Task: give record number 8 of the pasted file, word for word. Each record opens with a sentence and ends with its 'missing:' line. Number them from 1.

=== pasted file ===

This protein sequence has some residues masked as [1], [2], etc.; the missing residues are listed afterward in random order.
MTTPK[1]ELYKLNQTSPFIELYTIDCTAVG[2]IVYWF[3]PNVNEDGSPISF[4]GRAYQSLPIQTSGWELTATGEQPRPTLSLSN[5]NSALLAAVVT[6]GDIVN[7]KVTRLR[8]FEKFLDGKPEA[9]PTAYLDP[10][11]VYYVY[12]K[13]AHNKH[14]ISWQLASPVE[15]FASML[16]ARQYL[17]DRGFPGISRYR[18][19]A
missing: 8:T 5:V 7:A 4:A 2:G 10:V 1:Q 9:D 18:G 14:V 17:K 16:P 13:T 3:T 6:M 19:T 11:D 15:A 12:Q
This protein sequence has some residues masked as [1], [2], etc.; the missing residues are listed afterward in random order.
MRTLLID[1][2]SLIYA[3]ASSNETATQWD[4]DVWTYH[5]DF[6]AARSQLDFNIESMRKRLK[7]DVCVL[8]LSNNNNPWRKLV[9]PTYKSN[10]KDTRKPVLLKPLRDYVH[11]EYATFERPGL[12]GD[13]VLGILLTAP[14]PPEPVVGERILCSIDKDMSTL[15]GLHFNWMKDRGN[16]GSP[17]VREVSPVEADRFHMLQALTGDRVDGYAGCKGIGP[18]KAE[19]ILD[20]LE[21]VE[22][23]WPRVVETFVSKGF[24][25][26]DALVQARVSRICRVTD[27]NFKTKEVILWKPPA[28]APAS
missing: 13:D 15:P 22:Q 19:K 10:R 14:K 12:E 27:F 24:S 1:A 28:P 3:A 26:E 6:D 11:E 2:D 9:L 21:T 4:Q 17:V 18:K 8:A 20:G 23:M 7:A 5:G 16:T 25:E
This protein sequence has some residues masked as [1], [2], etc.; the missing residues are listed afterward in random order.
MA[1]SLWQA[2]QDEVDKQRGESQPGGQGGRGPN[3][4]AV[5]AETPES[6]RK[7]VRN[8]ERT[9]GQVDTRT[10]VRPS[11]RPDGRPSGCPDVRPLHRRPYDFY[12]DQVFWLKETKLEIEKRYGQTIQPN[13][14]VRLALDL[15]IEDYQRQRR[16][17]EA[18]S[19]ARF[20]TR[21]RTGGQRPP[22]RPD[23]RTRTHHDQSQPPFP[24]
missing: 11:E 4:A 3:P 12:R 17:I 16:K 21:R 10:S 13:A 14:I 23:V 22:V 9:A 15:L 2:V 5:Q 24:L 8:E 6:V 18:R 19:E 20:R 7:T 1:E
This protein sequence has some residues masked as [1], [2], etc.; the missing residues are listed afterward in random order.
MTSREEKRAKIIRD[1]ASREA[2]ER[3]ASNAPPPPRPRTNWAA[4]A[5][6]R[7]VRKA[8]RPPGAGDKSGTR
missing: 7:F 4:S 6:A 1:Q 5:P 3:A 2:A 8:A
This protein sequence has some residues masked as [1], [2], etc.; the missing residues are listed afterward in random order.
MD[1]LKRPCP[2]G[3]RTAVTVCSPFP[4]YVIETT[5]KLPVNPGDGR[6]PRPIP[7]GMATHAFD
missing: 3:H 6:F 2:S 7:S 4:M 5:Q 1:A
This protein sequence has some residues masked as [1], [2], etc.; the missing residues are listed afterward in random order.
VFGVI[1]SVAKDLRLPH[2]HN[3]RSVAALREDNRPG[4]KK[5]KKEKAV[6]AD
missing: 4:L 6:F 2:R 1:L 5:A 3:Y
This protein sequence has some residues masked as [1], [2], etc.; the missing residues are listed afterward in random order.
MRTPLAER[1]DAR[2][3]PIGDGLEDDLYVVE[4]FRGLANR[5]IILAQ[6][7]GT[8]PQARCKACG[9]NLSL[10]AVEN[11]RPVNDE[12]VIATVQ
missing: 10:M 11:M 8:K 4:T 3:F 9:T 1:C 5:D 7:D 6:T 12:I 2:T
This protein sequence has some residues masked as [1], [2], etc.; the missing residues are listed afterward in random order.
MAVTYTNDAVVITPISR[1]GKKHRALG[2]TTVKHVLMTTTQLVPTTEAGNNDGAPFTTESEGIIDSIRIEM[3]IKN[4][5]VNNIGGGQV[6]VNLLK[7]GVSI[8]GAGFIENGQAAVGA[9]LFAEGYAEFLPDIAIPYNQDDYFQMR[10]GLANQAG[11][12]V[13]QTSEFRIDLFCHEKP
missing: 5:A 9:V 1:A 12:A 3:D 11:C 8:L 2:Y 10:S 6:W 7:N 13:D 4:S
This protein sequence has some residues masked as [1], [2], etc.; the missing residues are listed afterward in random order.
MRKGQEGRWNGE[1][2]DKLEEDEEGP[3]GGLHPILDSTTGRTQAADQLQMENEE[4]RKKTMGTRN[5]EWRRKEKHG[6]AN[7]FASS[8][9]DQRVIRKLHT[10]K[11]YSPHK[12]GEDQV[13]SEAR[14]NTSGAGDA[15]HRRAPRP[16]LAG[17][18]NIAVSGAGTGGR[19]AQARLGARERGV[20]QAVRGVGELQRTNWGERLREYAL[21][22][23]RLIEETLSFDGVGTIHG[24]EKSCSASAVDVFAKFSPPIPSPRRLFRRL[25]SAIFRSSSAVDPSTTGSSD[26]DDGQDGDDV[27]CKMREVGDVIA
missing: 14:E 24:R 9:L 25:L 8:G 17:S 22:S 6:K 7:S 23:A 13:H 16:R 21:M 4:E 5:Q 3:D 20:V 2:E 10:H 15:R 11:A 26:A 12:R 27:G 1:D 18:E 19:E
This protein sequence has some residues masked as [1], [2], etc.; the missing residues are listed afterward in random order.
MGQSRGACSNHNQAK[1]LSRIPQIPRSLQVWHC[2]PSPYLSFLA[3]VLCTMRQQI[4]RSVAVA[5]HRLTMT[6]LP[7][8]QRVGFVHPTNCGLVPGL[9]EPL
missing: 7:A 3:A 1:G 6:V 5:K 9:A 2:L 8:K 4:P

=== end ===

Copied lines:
This protein sequence has some residues masked as [1], [2], etc.; the missing residues are listed afterward in random order.
MAVTYTNDAVVITPISR[1]GKKHRALG[2]TTVKHVLMTTTQLVPTTEAGNNDGAPFTTESEGIIDSIRIEM[3]IKN[4][5]VNNIGGGQV[6]VNLLK[7]GVSI[8]GAGFIENGQAAVGA[9]LFAEGYAEFLPDIAIPYNQDDYFQMR[10]GLANQAG[11][12]V[13]QTSEFRIDLFCHEKP
missing: 5:A 9:V 1:A 12:A 3:D 11:C 8:L 2:Y 10:S 6:W 7:N 13:D 4:S